No one said the road to Funville was going to be an easy one. Your Major Spoilers review of HAHA #2 from Image Comics, awaits!
HAHA #2(OF 6)
Writer: W. Maxwell Prince
Artist: Zoe Thorogood
Colorist: Chris O’Halloran
Letterer: Good Old Neon
Publisher: Image Comics
Cover Price: $3.99
Release Date: February 17th, 2021
Previously in HAHA: The funny-sad clown series for a funny-sad clown world continues with a mother-daughter road trip.
EVERY BOY AND GIRL NEEDS A MOMMA
HAHA #2 starts off in present day with Rudolph acting as narrator. Things then shift back to when Rudolph was a child. She explains her mother was suffering from mental illness and preferred to wear clown makeup. The two embark on a road trip, heading for an amusement park called Funville where, according to Rudolph’s mother, is a place filled with people like them and that the angels in the sky told her to go. The two stop at a motel where Rudolph’s mother uses prostitution to fund their trip. Further down the road the two stop at another motel. They enjoy a fireworks show and Rudolph’s mother teaches her how to shave her legs. But things then get rough when Rudolph’s mother brings her next client to the motel room.
It’s an interesting decision to make it so that none of the characters in this issue of a clown focused anthology weren’t actually clowns and for the most part this works and adds a nice twist. Where things don’t work is the characters and their relationship. Little is done to establish anything about Rudolph’s mother other than she likes to wear clown makeup and has mental health issues and Rudolph herself isn’t given much of a personality at all. In fact the only way we really see that Rudolph actually cares for her mother is because she says so in narration. There’s not much insight into these people or their relationship to make what happens to them trigger an emotional response. Maybe sympathy at best.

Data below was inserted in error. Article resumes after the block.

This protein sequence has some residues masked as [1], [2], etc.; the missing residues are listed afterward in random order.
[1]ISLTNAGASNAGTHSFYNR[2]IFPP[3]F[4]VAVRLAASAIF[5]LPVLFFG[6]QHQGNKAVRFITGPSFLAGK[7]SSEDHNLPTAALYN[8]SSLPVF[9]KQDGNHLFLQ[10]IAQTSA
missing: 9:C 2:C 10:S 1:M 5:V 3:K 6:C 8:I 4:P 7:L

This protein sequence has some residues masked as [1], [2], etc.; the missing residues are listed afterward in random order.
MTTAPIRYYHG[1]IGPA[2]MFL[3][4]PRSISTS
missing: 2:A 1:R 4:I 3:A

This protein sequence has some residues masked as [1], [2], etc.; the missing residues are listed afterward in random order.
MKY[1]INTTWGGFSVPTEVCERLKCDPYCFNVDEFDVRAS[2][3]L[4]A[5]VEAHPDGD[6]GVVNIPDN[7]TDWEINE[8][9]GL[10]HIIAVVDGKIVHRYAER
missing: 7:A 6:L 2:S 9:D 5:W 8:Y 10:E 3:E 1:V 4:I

A LITTLE OFF
Throughout HAHA #2 there’s really nice facial art. The expressions are fitting and all the characters look like individuals. This is especially on display with Rudolph’s mother. The clown makeup isn’t done to look like it’s painted on, but rather emerging from inside, it’s a nice touch that mirrors what she says in the issue. There is some odd limb proportions though. On a few occasions an arm will go from a foot too long to suddenly stumpy the next panel. Also, legs will go on for miles as if the act of drawing a knee was being avoided.
THE BOTTOM LINE: LACKING PUNCH
On paper, Rudolph and her clown makeup wearing mother’s road trip seems perfect for a strong, emotional story. But in execution, the characters come off as flat and uninteresting. Without any sort of emotional investment, the story just becomes a series of bad times for those involved. 2.5 out of 5 stars.
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HAHA #2 is a story that doesn’t give its characters enough depth to give any real impact to the proceedings, leaving the end result flat and uninteresting.